Morgan View residents anticipate new IDs in ‘six to eight weeks’

Oyin Adedoyin, Editor-in-Chief

Unlike the majority of her friends, multiplatform production major Maliha Walthall spent the bulk of her freshman year in a dorm with three other roommates in Blount Towers.  

“They put four of us in a room,” she said as she remembered the difficulties of navigating a living space meant for two people. “It was a mess.” 

This was a result of an influx of freshman students admitted into the university last year causing a shortage in on-campus housing. To their dismay, a handful of students had to share a room with more than one roommate. 

Because of last year’s housing experience, Walthall was looking forward to spending her sophomore year in a Morgan View apartment and having her own space. 

When she attended her first town hall meeting, however, she did not expect the announcement of new IDs for Morgan View residents. 

Residents were shocked when they were asked to line up to get their photos taken at the end of the Aug. 26 meeting. 

“I was wearing like gym clothes and I wasn’t really prepared to take a photo at the moment,” she said. “Nobody was ready.” 

Morgan View officials described the IDs as an additional safety precaution that will mirror the Morgan BEARcard with a photo of the Morgan View resident and their name printed on the card.

Over the past three years, Morgan View has experienced a series of violent events and the university has experimented with how to respond.

In 2016, Gerald Williams, a junior multiplatform production major, was fatally stabbed on the sidewalk outside of the complex. Last year, Morgan police received a call reporting a possible shooting within the apartment complex, no one was injured.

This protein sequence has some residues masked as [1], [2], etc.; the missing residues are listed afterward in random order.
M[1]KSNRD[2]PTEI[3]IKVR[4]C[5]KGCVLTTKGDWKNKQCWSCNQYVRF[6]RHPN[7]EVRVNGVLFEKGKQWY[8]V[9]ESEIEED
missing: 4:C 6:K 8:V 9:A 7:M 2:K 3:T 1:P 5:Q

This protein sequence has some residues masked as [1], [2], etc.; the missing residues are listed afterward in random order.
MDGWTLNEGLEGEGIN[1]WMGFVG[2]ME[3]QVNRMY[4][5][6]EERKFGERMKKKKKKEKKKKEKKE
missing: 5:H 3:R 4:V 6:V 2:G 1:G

Oyin Adedoyin
A G4S vehicle is parked in the Morgan View parking lot.

After the July 11 death of 19-year-old business major Manuel Luis outside of Morgan View, university President David Wilson pledged to improve the safety of off-campus housing units. 

In a video addressed to the Morgan community, Wilson said that Morgan View ID cards are anticipated to be completed “within the next six to eight weeks.”

In the meantime, additional security has been added to Morgan View grounds including officers of G4S, an American and British-based security services company.

According to Prince Johnson, the security site supervisor for G4S, the security staff was initially debriefed on the new IDs two months ago. He said the new cards will help security easily identify Morgan View residents and distinguish them from visitors as they drive into the complex.  

Currently, all residents have to do to enter the complex is show their key fob to the stationed security guard, but Johnson said that non-residents have taken advantage of this method by showing old or lost key fobs to security. 

As of right now, Johnson does not think the new cards will be scannable but said security plan on using facial recognition, ID photos and a list of current residents to identify students.

He added that guests who are not occupied by a resident will have to wait at the entrance until a card-holding resident is present to sign them in. 

Walthall is not convinced that the new cards will improve the safety of Morgan View residents. 

“There’s really no reason for it,” she said. 

For her, having to carry both a  BEARcard and a Morgan View resident card will be a nuisance. 

“It’s going to be kind of annoying having two different cards.”